Ellen Knechel (Editor)

Ellen is a documentary editor and filmmaker whose work has screened at film festivals in the US and internationally and been broadcast on the Sundance Channel, PBS, the World Channel and AMC+. Ellen produced and edited Border South/ Frontera Sur (Sheffield Doc/Fest 2019), and was an Editor on Building a Bridge (Tribeca 2021).  She was an Assistant Editor on Quest, which premiered at Sundance in 2017.  Ellen has an MFA from Temple University.  She was a 2019 Karen Schmeer Film Editing Fellow and she is a member of the Alliance of Documentary Film Editors.  

Leya Hale (Editor)

Leya Hale comes from the Sisseton Wahpeton Dakota and Diné Nations. She is a multiple regional Emmy award winning documentary producer for Twin Cities PBS. Her work brings visibility to Indigenous lifeways and issues impacting her community. She is best known for her feature films, The People’s Protectors and Bring Her Home, both distributed by PBS. In 2020, Leya was awarded the Sundance Institute Merata Mita Fellowship for Indigenous Artists and Bring Her Home was selected to represent the US at INPUT 2022 in Barcelona, Spain. When not producing features, Leya works on a variety of short form content in efforts to highlight underrepresented stories within the upper Midwest region.

Olivia Komahcheet (Composer)

Olivia Komahcheet (Comanche and Otoe-Missouria) is a multidisciplinary creative whose work spans within spaces of music, visual media and immersive art experiences. Collectively intertwining a multitude of soundscapes in studio and often integrating alternative art pop and experimental indie-tronica live, Olivia has worked with top brands Instagram, Ableton, Walrus Audio, Beatclub, Brooks Running, Square Register, PBS and many more with original music being married to films screened on Netflix, Shudder TV and film festivals worldwide.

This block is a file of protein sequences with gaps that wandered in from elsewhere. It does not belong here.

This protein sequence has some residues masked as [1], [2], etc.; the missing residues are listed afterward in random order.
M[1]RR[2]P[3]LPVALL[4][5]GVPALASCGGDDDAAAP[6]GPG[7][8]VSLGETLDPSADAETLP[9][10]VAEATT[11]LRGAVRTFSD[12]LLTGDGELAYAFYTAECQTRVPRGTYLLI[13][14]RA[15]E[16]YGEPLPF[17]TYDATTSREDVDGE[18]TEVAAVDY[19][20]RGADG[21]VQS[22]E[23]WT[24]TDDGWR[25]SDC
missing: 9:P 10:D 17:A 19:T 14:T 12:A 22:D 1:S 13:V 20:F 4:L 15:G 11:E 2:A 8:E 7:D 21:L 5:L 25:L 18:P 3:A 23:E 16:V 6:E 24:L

Wayne Ducheneaux (Cultural Consultant)

Wayne (Lakota) is the former executive director of the Native Governance Center and a former elected Tribal leader who’s committed to strengthening Tribal sovereignty and Indigenous leadership. He guided Native Governance Center’s work, building relationships across sectors, and envisioning transformative futures for Native nations. Wayne values integrity, humility, and good conversations. He brings a deep and real-life understanding of Native nations’ needs, opportunities, and challenges to his work, thanks to his previous experience serving in a variety of roles for the Cheyenne River Sioux Tribe. Native people know best what they need to thrive, and Wayne dedicates every day to helping Native nations acquire skills, training, and resources to support their citizens. Wayne lives by words of wisdom from community organizer Malcolm Chapman: “No one of us is smarter than all of us.”

Shahin Izadi (Assistant Editor)

Shahin Izadi is a freelance documentary filmmaker residing in Philadelphia, PA. He holds a Ph.D in Philosophy from the University of Wisconsin-Madison, and an MFA in Film & Media Arts from Temple University.   shahinizadi.com

Niko Ioannou (Assistant Editor)

Born and raised in Kymi, Evia, Greece, Niko was exposed to a very different cultural upbringing than the one presented to him in the United States where he moved in 2016. Niko has delved into many forms of filmmaking, such as short films, short and feature length documentaries as well as long form YouTube videos. Niko currently works full time as one of the Lead Editors for Family Friendly, a YouTube channel creating videos weekly in the comedy genre. The channel is gaining over 10,000,000 monthly viewers and nearing 1,000,000 subscribers.